Tuesday, June 12, 2012


From Popular Science to the The Montreal Gazette we travel today in search of relevant training news you can use. 

First stop is this data in regard to longevity of cyclists who competed in the Tour de France. A little back story will quickly show that just to get to this lofty stage required some awfully serious training. For the sake of an average lets put the miles rode per week value at 500. At a 20mph average, this works out to be 25 hours, or almost 4 per day for a week. I know I have never done that type of volume in training. If one is a more pedestrian cyclist averaging a mortal 15 per hour it jumps to 33 hours of weekly training, adding 3/4 of an hour to the daily total. We are talking about the ability to manage suffering and adapt to psychological and physical demand. There has been noise lately about too much training (exercise) actually being harmful. As far as I know, the scientific community has yet to put a number of any type to that ridiculous blanket statement. Here is the RCVman disclaimer: When you have cranked out a 500 mile week, gimme a call and we'll talk. Until then, more is better. Just ask the families of the participants in the study who added 11% in average years to their lives as a result of this 'overtraining'. 

But what about the heart attacks we hear about from marathons? Good reporting from Canada on that one. Keep running is the key take-away. 

To challenge Fox News in the fair & balanced division, I offer this from Mark Sisson,  it is the best overview of the overtraining phenomena I have found to date and isolates a number of the variables in a coherent and structured manner. As long as my resting heart rate stays within acceptable perimeters (+/- 5bpm) I will keep on keeping on.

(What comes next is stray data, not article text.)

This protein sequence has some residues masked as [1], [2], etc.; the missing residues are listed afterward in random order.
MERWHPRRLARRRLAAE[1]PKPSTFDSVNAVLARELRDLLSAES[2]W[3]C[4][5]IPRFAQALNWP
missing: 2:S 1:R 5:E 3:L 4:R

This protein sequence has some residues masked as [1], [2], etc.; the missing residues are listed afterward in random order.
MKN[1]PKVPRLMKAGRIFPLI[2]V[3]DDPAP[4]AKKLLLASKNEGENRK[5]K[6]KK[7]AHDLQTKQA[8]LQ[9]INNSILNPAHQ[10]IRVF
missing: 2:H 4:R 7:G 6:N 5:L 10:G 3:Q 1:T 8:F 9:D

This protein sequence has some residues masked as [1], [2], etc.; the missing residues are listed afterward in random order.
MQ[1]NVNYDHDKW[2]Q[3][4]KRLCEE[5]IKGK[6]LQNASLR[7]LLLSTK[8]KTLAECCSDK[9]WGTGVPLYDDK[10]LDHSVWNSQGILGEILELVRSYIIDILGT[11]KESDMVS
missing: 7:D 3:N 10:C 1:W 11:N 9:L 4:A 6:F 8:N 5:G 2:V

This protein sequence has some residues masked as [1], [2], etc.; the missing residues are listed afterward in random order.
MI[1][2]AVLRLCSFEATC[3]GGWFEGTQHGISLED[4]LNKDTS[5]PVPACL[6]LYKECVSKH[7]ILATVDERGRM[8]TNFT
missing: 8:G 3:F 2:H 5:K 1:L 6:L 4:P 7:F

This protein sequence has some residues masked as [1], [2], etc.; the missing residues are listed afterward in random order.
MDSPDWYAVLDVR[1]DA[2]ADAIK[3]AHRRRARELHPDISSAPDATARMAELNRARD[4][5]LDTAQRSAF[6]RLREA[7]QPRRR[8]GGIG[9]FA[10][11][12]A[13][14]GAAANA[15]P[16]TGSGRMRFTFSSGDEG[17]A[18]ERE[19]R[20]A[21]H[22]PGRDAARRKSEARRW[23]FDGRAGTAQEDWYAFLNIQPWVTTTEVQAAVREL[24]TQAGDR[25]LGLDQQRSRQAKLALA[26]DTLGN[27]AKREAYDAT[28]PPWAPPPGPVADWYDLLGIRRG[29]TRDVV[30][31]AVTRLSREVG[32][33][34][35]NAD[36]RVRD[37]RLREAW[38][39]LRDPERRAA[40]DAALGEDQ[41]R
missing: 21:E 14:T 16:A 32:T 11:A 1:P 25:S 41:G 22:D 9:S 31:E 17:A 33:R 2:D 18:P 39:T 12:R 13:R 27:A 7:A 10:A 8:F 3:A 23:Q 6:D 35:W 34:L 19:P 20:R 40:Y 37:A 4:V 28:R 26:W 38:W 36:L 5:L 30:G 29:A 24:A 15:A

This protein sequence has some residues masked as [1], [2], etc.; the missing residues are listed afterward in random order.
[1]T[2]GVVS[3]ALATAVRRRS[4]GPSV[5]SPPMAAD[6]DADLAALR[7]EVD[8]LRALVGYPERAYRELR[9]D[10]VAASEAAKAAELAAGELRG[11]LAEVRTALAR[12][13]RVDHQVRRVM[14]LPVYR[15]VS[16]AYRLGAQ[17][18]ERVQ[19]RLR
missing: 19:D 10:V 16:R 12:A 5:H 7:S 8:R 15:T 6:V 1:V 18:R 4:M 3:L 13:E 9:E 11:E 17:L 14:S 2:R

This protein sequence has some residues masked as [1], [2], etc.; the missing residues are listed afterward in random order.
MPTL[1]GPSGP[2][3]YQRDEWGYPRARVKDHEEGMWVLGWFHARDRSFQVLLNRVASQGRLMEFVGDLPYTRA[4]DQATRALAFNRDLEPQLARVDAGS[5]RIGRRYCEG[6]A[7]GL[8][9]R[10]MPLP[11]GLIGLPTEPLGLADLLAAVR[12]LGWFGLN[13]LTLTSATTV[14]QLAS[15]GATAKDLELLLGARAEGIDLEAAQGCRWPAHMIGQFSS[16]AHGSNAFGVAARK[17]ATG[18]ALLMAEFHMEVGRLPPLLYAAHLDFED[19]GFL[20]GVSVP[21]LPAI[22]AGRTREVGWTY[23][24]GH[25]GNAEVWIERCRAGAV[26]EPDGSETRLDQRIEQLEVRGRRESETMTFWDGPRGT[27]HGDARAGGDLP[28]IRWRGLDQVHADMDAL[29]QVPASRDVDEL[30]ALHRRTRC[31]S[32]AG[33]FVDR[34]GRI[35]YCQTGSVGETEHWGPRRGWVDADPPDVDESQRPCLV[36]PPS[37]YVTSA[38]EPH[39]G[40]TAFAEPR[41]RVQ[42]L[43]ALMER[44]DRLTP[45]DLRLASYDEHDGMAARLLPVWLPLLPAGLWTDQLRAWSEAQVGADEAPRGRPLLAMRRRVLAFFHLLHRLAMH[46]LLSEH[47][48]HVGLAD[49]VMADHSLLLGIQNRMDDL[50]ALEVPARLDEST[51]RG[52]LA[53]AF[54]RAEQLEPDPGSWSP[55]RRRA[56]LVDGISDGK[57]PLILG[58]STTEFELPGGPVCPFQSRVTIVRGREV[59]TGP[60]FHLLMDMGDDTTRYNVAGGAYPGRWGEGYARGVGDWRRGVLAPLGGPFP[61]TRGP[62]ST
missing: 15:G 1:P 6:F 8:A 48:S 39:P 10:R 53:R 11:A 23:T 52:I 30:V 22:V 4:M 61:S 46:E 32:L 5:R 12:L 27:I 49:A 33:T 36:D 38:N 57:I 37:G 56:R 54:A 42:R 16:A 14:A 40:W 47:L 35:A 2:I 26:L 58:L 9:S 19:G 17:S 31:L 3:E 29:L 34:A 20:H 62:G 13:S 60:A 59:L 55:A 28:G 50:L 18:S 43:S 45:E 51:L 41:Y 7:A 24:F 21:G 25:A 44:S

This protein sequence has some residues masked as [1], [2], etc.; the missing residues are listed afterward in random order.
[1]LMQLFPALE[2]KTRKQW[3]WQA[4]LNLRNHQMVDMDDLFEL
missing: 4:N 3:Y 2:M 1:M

But, you might rightfully inquire, isn't there a law of diminishing returns in effect with all of this? Sure there is. If you get hurt, get sick, lose fitness or see your performance decrease, SOMETHING is going on and not for the best. That is why we cross train, fuel right, rest and recover properly, hydrate, test, test and test some more. Because YOU are unique. YOU are one-of-a-kind. Because YOU are special (contrary to several commencement messages), but you need to find out where those return begin to diminish. Are they at 50 miles? 75? 100? That is the specialness of you. You gotta want the answers. There are a lot of folks that simply don't care. 

Andy Potts is one of our most celebrated athletes. He is an Olympian, World Champion and the poster boy for indoor training. He spends more time on his CompuTrainer that I do. Check out this fascinating article about training with power, science and all the data you care to crunch.

Dede Griesbauer is another CompuTrainer user who has seen great success as a result. Here is a short video of her training in Southern California.

Power racing analysis is becoming routine. For your comparison, review and consideration here are some power numbers by two professional Triathletes, see how hay match up to your power numbers (or read 'em and weep):

Mark Twelsiek @ Ironman St. George: 5:10, 275 avg watts @ 76 ave rpm.
TJ Tollakson @ 70.3 Eagleman, MD: 2:02, 320 avg watts @ 97 avg rpm.

Looking in the rear view mirror of my power profile I see the fine print, "Caution, power numbers are further away than they appear."

Lastly today is this from Dr. Ferrari about some of the stats posted by a former National Junior Champion Triathlete by the name of Lance. Some very interesting reading. 

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